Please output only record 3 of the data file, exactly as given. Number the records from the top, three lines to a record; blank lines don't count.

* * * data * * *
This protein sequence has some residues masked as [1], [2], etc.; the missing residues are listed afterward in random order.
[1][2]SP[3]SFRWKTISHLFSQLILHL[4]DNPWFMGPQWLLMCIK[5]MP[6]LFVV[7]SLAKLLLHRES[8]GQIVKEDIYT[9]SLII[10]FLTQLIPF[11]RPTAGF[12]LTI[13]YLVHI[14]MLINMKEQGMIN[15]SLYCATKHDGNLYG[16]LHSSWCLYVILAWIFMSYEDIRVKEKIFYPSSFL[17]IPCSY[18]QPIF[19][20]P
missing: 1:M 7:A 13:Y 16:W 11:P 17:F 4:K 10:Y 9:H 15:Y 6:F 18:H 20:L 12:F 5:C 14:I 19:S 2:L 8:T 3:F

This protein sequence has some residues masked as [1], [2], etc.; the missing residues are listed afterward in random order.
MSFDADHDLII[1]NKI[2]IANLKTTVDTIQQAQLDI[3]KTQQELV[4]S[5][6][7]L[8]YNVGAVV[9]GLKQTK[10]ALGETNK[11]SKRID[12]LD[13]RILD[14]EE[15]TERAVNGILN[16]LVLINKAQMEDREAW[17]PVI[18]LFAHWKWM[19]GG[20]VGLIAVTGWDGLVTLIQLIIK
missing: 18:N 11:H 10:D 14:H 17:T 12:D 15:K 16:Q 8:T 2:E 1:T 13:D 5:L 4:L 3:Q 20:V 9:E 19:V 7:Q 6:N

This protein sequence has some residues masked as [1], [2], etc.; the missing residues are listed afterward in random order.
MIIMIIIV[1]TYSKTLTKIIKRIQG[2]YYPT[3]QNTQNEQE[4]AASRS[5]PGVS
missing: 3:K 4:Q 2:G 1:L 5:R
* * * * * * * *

This protein sequence has some residues masked as [1], [2], etc.; the missing residues are listed afterward in random order.
MIIMIIIV[1]TYSKTLTKIIKRIQG[2]YYPT[3]QNTQNEQE[4]AASRS[5]PGVS
missing: 3:K 4:Q 2:G 1:L 5:R